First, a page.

The Collaborative No. 19
Today we are featuring Everyday Visionary Melanie Deziel who is the Founder of StoryFuel.
Melanie is a lifelong storyteller, international keynote speaker and recognized as one of the world's leading experts in native advertising and brand content. As an award-winning branded content strategist, she travels the world teaching marketers and publishers how to tell better stories.
Prior to starting StoryFuel, Melanie was the first Editor of Branded Content for The New York Times where she won the OMMA award for Best Native Advertising Execution in 2014 and 2015. The key to native advertising is that it is non-disruptive. Readers are exposed to advertising content that looks and functions like natural content.
Marketing is trying to sell you something, while storytelling strives to connect, entertain or inspire. A company becomes human and relatable through their story, not the product or service they provide. Melanie reminds companies to keep telling their stories until you become a story worth telling.
You can follow Melanie Deziel on social media by clicking these links:
- Where do you currently work?
- What is your current role?
- How would you describe to a child what you do for a living?
I help brands understand the power of storytelling so they can tell better brand stories.
- What do you hope you have a reputation for as a professional?
As a professional, I hope that I'm known as someone who helps people think differently, and makes them love storytelling. Being seen as a great speaker would be a pretty nice bonus, since I often share my knowledge from the stage.
- What is an accomplishment from your career that meant the world to you?
When I was working as the first editor of branded content at The New York Times, inside T Brand Studio, I got to work on an amazing project sponsored by Netflix. For the launch of Season 2 of Orange Is The New Black, we collaborated with Netflix on an amazing long form investigative piece about what it's really like to be a woman in the American prison system. We spoke to current and former inmates, prison reform advocates, prison employees and more to paint a picture of what it was like, and included all kinds of multimedia, like a three-part mini documentary, infographics, audio clips and more. The piece was covered widely in the industry press, praised by our newsroom journalists, and won a number of awards, and having all that hard work recognized as being truthful and high-quality brand storytelling was undoubtedly one of my proudest moments.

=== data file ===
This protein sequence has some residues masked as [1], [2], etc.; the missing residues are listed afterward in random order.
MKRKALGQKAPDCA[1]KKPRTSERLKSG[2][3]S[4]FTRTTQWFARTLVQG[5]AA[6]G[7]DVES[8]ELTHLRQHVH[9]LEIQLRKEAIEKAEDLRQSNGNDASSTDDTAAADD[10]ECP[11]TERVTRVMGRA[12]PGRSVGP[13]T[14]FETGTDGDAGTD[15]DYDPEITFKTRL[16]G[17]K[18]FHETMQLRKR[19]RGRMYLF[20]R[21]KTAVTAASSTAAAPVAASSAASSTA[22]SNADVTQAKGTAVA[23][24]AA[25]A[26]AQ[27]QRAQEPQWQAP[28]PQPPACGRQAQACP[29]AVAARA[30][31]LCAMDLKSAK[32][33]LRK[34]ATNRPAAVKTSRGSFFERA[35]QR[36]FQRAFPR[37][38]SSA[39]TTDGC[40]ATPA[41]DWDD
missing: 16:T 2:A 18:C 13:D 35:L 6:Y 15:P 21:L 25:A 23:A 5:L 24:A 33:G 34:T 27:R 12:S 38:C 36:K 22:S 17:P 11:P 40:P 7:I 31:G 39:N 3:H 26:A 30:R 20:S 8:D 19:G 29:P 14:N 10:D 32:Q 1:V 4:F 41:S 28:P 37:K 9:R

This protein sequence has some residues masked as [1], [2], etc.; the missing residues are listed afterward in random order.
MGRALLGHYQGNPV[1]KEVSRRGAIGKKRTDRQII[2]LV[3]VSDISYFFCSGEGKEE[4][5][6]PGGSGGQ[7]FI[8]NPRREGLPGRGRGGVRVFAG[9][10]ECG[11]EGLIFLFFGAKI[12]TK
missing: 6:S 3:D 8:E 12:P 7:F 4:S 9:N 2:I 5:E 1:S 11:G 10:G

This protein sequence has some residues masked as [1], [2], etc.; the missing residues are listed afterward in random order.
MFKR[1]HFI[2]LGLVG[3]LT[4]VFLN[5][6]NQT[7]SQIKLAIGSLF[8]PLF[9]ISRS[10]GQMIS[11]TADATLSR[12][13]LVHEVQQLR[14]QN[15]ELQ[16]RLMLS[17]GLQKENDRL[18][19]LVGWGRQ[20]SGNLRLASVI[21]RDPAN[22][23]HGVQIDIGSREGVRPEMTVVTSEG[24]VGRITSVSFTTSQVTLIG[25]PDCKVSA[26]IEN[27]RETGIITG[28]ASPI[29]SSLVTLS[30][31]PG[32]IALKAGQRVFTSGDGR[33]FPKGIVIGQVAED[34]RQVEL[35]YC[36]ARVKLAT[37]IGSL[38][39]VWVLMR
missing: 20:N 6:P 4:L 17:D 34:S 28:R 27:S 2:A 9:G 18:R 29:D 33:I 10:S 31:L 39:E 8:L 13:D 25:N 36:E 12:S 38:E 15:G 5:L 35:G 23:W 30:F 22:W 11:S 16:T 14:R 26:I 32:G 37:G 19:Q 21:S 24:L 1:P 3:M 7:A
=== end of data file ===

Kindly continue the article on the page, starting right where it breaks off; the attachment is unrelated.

- What is one of the biggest lessons you’ve had to learn the hard way in your career?
You can't be everything to everyone, and when you're an entrepreneur, you can't do all things yourself, either. Specialization of audience, is key, and leaning into your strengths lets you make the biggest impact. The sooner you can let go and delegate, you'll be able to amplify your impact so much, you'll wish you did it sooner.
- What are some of your go-to sources of inspiration and staying on top of emerging trends that impact your field or industry?
Content marketing is a growing industry and there are so many resources scattered across the web. For current news, reading Contently, Digiday, AdAge, AdWeek and the blogs from the Content Marketing Institute and Native Advertising Institute are key. But for me, a big one is also making sure I'm following a lot of experts and the brands themselves on social media, so I can see what they're doing and what stories they are telling!
- What is something you need in your work environment in order to thrive in your role?
As silly as it sounds, I really like to have a bit of hustle and bustle around me. Silence makes it tough for me to focus. I like working out of coffee shops most days, and from hotel lobbies and airports while I'm traveling to speak. Having noise to tune out helps me stay focused. (If you need to manufacture this environment, try Coffitivity, which plays coffeeshop sounds from your laptop!)
- What you envision for your customers/clients/stakeholders/ patients/citizens/students, etc.?
I started out as a journalist, because I really believe that storytelling is the most powerful way to convey information, to touch hearts and to change minds. For me, as a brand storytelling consultant and speaker, my mission is to help my clients and audience members believe that too!
- What is one of the biggest challenges you are facing or trying to solve right now?